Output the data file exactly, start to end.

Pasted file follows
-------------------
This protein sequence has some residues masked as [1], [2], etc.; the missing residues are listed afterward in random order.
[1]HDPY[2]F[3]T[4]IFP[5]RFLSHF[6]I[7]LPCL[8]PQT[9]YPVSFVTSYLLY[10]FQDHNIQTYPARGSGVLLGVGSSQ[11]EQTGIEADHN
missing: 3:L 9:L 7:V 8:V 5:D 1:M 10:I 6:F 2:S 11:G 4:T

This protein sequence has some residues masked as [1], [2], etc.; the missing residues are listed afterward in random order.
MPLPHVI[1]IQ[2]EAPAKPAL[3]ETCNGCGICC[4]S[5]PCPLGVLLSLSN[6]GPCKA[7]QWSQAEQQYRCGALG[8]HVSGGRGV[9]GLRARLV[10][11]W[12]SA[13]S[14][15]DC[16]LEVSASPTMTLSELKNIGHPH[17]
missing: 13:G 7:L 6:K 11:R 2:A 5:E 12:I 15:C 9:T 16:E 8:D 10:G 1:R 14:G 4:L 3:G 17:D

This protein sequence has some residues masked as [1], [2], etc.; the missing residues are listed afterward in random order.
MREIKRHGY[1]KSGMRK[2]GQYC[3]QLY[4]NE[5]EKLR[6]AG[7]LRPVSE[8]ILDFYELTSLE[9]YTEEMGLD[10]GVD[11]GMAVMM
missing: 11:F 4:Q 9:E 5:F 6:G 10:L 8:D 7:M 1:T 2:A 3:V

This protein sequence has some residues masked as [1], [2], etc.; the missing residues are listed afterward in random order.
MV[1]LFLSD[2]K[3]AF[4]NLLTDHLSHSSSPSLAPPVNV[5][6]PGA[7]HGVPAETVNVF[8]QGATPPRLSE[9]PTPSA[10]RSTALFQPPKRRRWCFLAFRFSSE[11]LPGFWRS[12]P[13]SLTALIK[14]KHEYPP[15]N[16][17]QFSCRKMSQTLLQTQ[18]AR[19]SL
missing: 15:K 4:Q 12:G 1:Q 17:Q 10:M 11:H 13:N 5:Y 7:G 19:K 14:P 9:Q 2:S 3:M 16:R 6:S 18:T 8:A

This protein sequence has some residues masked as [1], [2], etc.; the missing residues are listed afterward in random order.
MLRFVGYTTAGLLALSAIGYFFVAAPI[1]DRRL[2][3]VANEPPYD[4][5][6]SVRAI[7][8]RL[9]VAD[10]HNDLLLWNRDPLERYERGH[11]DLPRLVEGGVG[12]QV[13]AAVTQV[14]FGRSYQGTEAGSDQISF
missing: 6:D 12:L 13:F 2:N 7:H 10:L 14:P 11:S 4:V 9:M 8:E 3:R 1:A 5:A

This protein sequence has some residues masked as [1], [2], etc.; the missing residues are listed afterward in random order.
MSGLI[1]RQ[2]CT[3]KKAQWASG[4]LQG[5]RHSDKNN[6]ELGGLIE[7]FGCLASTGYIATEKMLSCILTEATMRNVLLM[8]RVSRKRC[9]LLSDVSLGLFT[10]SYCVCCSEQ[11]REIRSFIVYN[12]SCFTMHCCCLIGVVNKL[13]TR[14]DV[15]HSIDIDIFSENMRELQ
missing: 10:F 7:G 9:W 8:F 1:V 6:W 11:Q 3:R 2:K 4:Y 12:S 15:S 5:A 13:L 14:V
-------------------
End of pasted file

This protein sequence has some residues masked as [1], [2], etc.; the missing residues are listed afterward in random order.
[1]HDPY[2]F[3]T[4]IFP[5]RFLSHF[6]I[7]LPCL[8]PQT[9]YPVSFVTSYLLY[10]FQDHNIQTYPARGSGVLLGVGSSQ[11]EQTGIEADHN
missing: 3:L 9:L 7:V 8:V 5:D 1:M 10:I 6:F 2:S 11:G 4:T

This protein sequence has some residues masked as [1], [2], etc.; the missing residues are listed afterward in random order.
MPLPHVI[1]IQ[2]EAPAKPAL[3]ETCNGCGICC[4]S[5]PCPLGVLLSLSN[6]GPCKA[7]QWSQAEQQYRCGALG[8]HVSGGRGV[9]GLRARLV[10][11]W[12]SA[13]S[14][15]DC[16]LEVSASPTMTLSELKNIGHPH[17]
missing: 13:G 7:L 6:K 11:R 2:A 5:E 12:I 15:C 9:T 16:E 8:D 10:G 1:R 14:G 4:L 3:G 17:D

This protein sequence has some residues masked as [1], [2], etc.; the missing residues are listed afterward in random order.
MREIKRHGY[1]KSGMRK[2]GQYC[3]QLY[4]NE[5]EKLR[6]AG[7]LRPVSE[8]ILDFYELTSLE[9]YTEEMGLD[10]GVD[11]GMAVMM
missing: 11:F 4:Q 9:E 5:F 6:G 10:L 8:D 7:M 1:T 2:A 3:V

This protein sequence has some residues masked as [1], [2], etc.; the missing residues are listed afterward in random order.
MV[1]LFLSD[2]K[3]AF[4]NLLTDHLSHSSSPSLAPPVNV[5][6]PGA[7]HGVPAETVNVF[8]QGATPPRLSE[9]PTPSA[10]RSTALFQPPKRRRWCFLAFRFSSE[11]LPGFWRS[12]P[13]SLTALIK[14]KHEYPP[15]N[16][17]QFSCRKMSQTLLQTQ[18]AR[19]SL
missing: 15:K 4:Q 12:G 1:Q 17:Q 10:M 11:H 13:N 5:Y 7:G 19:K 14:P 9:Q 2:S 3:M 16:R 6:S 18:T 8:A

This protein sequence has some residues masked as [1], [2], etc.; the missing residues are listed afterward in random order.
MLRFVGYTTAGLLALSAIGYFFVAAPI[1]DRRL[2][3]VANEPPYD[4][5][6]SVRAI[7][8]RL[9]VAD[10]HNDLLLWNRDPLERYERGH[11]DLPRLVEGGVG[12]QV[13]AAVTQV[14]FGRSYQGTEAGSDQISF
missing: 6:D 12:L 13:F 2:N 7:H 10:L 14:P 11:S 4:V 9:M 8:E 3:R 1:A 5:A

This protein sequence has some residues masked as [1], [2], etc.; the missing residues are listed afterward in random order.
MSGLI[1]RQ[2]CT[3]KKAQWASG[4]LQG[5]RHSDKNN[6]ELGGLIE[7]FGCLASTGYIATEKMLSCILTEATMRNVLLM[8]RVSRKRC[9]LLSDVSLGLFT[10]SYCVCCSEQ[11]REIRSFIVYN[12]SCFTMHCCCLIGVVNKL[13]TR[14]DV[15]HSIDIDIFSENMRELQ
missing: 10:F 7:G 9:W 8:F 1:V 6:W 11:Q 3:R 2:K 4:Y 12:S 15:S 5:A 13:L 14:V